Our problems in schools go far beyond mere inefficiencies. Are inefficiencies rampant? Absolutely. Can various learning and management technologies help address these inefficiencies? Absolutely. Does merely addressing inefficiencies result in educational ‘transformation?’ Of course not. The rhetoric of most educational technology ‘solutions’ is vastly overblown…

Image credit: Clicker, Tom Magliery

Thank you

Thank you

Dear Prairie Lakes principals and superintendents,

Over the past six weeks, you’ve been getting to know our new tech integration team. We’ve made it a top priority to try and get into your buildings, meet you and your teachers on your turf, and start to build meaningful connections and relationships.

By now you’re probably starting to realize that… well, we’re a little bit different!  🙂  Not different just to be different, but different to be better. We’re passionate about what we do, we’re willing to think as far outside the box as necessary, and, yes, when it comes to ‘that’s the way we’ve always done it,’ we confess that sometimes we’re a bit irreverent.

Commitments

  1. We are deeply committed to the idea that professional work and professional learning both should be fun. And meaningful. And challenging. And so should our classrooms.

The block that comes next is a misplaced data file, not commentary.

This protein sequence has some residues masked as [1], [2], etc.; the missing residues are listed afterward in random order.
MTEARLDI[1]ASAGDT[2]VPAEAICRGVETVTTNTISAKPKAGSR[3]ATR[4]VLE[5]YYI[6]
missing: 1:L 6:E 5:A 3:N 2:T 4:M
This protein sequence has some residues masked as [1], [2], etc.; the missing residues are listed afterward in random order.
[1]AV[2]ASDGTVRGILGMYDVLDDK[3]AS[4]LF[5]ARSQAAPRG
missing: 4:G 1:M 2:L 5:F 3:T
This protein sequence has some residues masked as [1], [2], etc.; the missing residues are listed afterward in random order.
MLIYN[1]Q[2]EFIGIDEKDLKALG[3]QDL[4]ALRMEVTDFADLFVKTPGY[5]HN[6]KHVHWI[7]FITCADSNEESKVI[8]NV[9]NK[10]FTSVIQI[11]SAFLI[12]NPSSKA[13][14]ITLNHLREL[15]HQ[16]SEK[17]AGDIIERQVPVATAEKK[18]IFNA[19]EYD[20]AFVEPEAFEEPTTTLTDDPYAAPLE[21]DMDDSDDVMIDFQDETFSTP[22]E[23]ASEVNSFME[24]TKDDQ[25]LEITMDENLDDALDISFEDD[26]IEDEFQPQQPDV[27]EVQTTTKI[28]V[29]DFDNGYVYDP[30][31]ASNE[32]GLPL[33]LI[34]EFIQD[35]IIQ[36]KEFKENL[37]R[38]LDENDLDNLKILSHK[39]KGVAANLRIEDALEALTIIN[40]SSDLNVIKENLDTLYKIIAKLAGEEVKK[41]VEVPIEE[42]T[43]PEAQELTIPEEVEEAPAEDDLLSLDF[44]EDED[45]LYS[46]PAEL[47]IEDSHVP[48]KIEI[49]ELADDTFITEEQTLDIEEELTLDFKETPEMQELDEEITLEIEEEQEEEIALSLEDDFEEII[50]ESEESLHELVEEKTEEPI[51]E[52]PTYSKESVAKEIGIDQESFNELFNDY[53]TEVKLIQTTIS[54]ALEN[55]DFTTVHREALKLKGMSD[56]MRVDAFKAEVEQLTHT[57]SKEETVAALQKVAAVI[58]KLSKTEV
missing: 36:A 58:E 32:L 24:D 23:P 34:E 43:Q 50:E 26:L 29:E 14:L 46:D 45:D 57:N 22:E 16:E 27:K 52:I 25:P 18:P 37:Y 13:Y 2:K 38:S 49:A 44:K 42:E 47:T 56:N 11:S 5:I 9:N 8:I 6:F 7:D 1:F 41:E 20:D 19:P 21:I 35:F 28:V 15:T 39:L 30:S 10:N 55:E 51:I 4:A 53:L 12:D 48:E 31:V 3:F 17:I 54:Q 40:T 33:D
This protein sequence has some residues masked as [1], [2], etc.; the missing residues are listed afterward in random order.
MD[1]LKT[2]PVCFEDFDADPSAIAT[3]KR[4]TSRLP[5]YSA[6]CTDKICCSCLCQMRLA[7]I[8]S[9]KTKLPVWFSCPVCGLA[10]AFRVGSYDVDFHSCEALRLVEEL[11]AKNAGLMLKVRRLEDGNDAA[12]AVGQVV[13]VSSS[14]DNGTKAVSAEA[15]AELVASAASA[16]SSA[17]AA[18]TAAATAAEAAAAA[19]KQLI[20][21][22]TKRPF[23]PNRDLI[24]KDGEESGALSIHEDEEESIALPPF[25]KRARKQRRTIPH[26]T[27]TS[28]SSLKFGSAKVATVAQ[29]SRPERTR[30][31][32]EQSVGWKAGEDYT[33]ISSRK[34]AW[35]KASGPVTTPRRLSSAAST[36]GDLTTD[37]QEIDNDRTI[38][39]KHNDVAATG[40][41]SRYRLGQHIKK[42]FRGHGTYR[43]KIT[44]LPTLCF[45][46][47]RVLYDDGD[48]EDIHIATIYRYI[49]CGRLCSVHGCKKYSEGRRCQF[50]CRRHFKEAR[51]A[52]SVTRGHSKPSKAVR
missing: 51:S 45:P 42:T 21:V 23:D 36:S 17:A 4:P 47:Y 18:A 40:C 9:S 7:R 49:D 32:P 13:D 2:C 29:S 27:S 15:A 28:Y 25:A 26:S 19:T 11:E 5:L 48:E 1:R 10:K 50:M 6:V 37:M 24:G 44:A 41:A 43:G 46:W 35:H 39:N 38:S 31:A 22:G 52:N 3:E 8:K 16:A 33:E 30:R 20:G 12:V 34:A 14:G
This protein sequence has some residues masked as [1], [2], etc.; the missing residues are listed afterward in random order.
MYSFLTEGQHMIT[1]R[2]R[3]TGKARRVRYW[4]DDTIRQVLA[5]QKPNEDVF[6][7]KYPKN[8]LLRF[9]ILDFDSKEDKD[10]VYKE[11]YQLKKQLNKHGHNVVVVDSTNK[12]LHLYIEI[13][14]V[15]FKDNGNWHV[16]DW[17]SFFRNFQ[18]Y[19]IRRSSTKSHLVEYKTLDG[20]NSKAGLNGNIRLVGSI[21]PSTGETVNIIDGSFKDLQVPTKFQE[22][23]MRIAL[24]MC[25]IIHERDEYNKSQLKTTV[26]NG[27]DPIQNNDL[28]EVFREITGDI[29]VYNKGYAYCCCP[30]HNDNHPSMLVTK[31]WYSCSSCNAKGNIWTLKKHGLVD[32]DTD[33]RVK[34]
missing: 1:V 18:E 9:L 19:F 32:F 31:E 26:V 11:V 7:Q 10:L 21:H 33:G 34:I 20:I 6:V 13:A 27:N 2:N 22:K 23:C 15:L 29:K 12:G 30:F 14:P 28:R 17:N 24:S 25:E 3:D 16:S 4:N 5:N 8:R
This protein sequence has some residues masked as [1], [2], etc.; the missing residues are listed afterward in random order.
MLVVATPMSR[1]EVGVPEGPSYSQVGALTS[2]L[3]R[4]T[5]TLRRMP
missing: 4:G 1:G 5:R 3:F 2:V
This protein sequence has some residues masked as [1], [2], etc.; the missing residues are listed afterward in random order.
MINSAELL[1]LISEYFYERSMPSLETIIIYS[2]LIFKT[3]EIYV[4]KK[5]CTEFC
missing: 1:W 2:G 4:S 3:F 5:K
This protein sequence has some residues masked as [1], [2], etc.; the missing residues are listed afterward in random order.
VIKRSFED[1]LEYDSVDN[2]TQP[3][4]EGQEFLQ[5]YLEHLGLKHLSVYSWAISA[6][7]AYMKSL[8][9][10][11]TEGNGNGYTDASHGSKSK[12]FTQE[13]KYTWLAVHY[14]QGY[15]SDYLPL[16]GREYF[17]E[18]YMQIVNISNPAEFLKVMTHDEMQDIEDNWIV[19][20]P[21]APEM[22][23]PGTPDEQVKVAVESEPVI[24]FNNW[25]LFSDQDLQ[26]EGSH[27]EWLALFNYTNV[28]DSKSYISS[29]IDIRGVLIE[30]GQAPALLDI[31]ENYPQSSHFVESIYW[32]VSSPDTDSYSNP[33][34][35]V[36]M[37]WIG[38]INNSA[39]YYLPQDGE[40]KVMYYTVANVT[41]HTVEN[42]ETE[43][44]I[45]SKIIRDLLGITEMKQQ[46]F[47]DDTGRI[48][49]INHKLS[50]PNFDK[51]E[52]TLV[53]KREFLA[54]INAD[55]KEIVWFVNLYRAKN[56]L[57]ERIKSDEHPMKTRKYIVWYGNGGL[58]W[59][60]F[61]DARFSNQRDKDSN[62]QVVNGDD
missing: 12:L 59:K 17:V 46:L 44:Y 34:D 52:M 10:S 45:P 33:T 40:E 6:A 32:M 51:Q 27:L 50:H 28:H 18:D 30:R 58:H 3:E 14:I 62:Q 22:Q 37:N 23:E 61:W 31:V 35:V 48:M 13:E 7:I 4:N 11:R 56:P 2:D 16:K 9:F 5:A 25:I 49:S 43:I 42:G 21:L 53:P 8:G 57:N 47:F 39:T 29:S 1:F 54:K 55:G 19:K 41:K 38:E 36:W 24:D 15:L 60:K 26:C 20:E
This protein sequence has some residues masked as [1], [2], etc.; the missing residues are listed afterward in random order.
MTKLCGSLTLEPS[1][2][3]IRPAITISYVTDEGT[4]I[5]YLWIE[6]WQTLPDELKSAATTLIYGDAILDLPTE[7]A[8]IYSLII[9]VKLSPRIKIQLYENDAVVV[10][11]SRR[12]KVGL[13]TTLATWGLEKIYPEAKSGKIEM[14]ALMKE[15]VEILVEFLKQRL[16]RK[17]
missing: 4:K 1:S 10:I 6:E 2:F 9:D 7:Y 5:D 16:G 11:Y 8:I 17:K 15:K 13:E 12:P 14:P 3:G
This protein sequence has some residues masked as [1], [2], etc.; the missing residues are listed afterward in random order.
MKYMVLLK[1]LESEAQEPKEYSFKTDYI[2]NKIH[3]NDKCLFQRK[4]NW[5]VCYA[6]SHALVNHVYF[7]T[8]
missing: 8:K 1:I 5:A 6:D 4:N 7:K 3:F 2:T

2. We are deeply committed to quality. We’re building around principles of effective adult learning and we’re using the Influencer design framework to maximize possibility of actual implementation. No more sit-and-get. No more yawn-inducing, one-size-fits-all ‘training.’ And as little drive-by, short-term work as possible.
  3. We are deeply committed to trust and transparency. We will publicly post every single one of our evaluations. We will actively solicit and act upon your feedback. If you’ve got ideas for us, we will listen and adapt. We promise.
  4. We are deeply committed to service. It’s about you and your needs, not ours. We’ve got lots of ideas – and beliefs about powerful learning – but ultimately we’re here to serve you. No dictates. No mandates. Wherever you are, wherever you want to go, we’ll do our best to be of help.

We’re on a mission. A mission to #dreambigger, #designforit, and #makeitbetter. We hope that you’ll join us.

Thank you for the warm welcome, and thank you for giving us the opportunity to be of service to your amazing educators and students. Please stay in touch, and be sure to connect with us online. We are looking forward to our continued work together.

All our best.

SCOTT

Image credit: for Flickr friends 2011, mengjie jo

[cross-posted at rethink. redesign.]

How about a FedEx Day?

FedEx Day: a 24-hour hackathon in which individuals or teams work on new ideas and new projects. Participants must work on something that’s not part of their daily work and, most importantly, they have to deliver something in 24 hours (in the words of Seth Godin, “they need to ship“).

Here are some resources on FedEx Days generally and for schools specifically. Happy innovating!

General resources and information

For schools